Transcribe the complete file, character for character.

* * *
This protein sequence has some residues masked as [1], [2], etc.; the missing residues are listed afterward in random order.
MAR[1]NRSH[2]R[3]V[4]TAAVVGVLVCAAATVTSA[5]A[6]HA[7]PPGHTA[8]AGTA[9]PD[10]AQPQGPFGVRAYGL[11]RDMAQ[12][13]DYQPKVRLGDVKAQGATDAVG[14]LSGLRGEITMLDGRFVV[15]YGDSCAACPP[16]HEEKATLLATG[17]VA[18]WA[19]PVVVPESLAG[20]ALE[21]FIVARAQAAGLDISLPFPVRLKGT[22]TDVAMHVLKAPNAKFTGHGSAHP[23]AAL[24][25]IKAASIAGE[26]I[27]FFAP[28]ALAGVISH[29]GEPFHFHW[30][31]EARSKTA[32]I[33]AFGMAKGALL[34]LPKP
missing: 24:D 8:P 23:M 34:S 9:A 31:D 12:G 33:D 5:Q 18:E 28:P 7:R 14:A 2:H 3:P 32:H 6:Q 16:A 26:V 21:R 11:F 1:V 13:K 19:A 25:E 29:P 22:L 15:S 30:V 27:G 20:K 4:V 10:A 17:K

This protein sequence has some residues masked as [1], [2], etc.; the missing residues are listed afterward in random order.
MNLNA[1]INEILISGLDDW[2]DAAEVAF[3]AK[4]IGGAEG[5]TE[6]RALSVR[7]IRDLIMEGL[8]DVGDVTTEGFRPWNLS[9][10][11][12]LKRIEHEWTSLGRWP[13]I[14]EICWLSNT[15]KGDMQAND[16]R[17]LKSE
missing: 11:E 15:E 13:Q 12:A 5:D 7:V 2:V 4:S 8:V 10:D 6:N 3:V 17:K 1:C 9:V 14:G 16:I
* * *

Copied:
This protein sequence has some residues masked as [1], [2], etc.; the missing residues are listed afterward in random order.
MAR[1]NRSH[2]R[3]V[4]TAAVVGVLVCAAATVTSA[5]A[6]HA[7]PPGHTA[8]AGTA[9]PD[10]AQPQGPFGVRAYGL[11]RDMAQ[12][13]DYQPKVRLGDVKAQGATDAVG[14]LSGLRGEITMLDGRFVV[15]YGDSCAACPP[16]HEEKATLLATG[17]VA[18]WA[19]PVVVPESLAG[20]ALE[21]FIVARAQAAGLDISLPFPVRLKGT[22]TDVAMHVLKAPNAKFTGHGSAHP[23]AAL[24][25]IKAASIAGE[26]I[27]FFAP[28]ALAGVISH[29]GEPFHFHW[30][31]EARSKTA[32]I[33]AFGMAKGALL[34]LPKP
missing: 24:D 8:P 23:M 34:S 9:A 31:D 12:G 33:D 5:Q 18:E 28:P 7:R 14:A 2:H 3:P 32:H 6:Q 16:A 26:V 21:R 11:F 1:V 13:K 19:A 25:E 29:P 22:L 15:S 30:V 27:G 20:K 4:V 10:A 17:K

This protein sequence has some residues masked as [1], [2], etc.; the missing residues are listed afterward in random order.
MNLNA[1]INEILISGLDDW[2]DAAEVAF[3]AK[4]IGGAEG[5]TE[6]RALSVR[7]IRDLIMEGL[8]DVGDVTTEGFRPWNLS[9][10][11][12]LKRIEHEWTSLGRWP[13]I[14]EICWLSNT[15]KGDMQAND[16]R[17]LKSE
missing: 11:E 15:E 13:Q 12:A 5:D 7:V 2:V 4:S 8:V 10:D 6:N 3:V 17:K 1:C 9:V 14:G 16:I